Criticism of the legislation has not only come from health professionals but also from opposition politicians. Jim Anderton, leader of the Progressive Party, said the Government had "missed the best opportunity in a decade" to reform the nation's alcohol laws. He accused the Government of "cherry-picking" from the Law Commission report, and by ignoring recommendations on pricing, drink-driving, sponsorship and advertising had failed "to take the tough decisions that would actually make a difference to New Zealand's drinking culture".
Both Sellman and Anderton believe the Government has been influenced by industry lobbying. Anderton said: "The truth is the alcohol lobby has got to John Key's government and they don't have the guts to do what's right."
Stephen Swift refuted this accusation. "We do have representation in Wellington, and we would like to be in touch with government as would every lobby group but the Government had fairly tight controls over access on this issue and seemed to have arrived at fairly good conclusions by themselves."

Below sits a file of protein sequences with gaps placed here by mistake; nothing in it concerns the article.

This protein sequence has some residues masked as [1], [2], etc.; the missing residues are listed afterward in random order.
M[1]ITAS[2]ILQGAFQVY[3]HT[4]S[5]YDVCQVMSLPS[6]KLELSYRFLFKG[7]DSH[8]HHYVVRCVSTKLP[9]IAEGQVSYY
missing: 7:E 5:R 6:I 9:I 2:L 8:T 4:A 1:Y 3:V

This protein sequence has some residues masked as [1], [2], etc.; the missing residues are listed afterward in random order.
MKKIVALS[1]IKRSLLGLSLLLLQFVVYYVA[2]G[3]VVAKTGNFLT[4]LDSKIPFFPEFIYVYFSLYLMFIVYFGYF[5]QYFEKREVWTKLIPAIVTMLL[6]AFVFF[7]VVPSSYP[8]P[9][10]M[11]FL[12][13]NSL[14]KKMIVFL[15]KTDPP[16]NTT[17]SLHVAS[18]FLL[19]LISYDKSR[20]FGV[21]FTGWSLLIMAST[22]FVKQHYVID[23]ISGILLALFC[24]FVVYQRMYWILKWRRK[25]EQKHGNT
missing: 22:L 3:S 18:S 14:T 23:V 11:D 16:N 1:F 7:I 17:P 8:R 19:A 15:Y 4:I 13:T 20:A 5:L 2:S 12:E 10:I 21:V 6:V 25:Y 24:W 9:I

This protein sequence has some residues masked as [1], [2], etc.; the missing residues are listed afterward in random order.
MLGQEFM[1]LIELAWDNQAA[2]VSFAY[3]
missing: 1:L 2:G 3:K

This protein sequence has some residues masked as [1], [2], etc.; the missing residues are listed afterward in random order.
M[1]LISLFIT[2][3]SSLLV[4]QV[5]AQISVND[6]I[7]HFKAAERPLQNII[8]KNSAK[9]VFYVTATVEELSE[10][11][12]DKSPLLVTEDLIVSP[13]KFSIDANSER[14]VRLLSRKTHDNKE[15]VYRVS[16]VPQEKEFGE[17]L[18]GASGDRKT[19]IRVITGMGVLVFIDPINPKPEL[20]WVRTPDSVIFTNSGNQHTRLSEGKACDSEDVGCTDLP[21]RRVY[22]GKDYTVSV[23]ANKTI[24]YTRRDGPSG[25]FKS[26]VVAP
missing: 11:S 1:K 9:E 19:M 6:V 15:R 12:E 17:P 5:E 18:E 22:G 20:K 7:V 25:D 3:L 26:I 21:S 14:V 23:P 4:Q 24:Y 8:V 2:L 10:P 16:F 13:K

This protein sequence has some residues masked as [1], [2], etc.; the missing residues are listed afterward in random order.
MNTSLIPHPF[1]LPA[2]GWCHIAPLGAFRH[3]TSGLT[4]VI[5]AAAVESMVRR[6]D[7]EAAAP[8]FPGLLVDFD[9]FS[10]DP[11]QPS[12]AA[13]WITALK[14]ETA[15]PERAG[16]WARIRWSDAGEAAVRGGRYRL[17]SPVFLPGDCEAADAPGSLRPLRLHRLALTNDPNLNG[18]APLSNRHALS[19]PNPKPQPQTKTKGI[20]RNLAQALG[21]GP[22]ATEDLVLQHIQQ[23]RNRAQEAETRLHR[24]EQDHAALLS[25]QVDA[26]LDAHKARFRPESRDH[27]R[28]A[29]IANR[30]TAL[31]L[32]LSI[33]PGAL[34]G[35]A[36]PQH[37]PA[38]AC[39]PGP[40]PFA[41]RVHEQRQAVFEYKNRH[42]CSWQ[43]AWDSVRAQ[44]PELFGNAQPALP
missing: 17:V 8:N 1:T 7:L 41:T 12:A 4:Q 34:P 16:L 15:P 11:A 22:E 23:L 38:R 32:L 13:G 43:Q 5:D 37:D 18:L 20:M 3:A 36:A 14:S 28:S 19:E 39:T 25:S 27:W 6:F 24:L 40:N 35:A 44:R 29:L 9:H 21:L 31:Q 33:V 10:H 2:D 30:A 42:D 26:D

He conceded that his organisation had had discussions with the Government following publication of the Law Commission report but said it would not be true to characterise this as intense lobbying. "There was lobbying by all sides but it's wrong to characterise that as intense when you're talking about the brewers. Anti-alcohol activists will never be satisfied. It is the difference between a fundamentalist approach and a moderate negotiated approach."
The question now is whether the Government's actions will spark further debate and acrimony or alleviate the pressure for legislative intervention. It had been considered likely that alcohol would be a key issue in next year's General Election though now that the Government has acted, albeit not to the satisfaction of all stakeholders, this may now be less likely.
As Stephen Swift put it: "This is a significant package of reforms and I think it would be hard to say otherwise in a political context."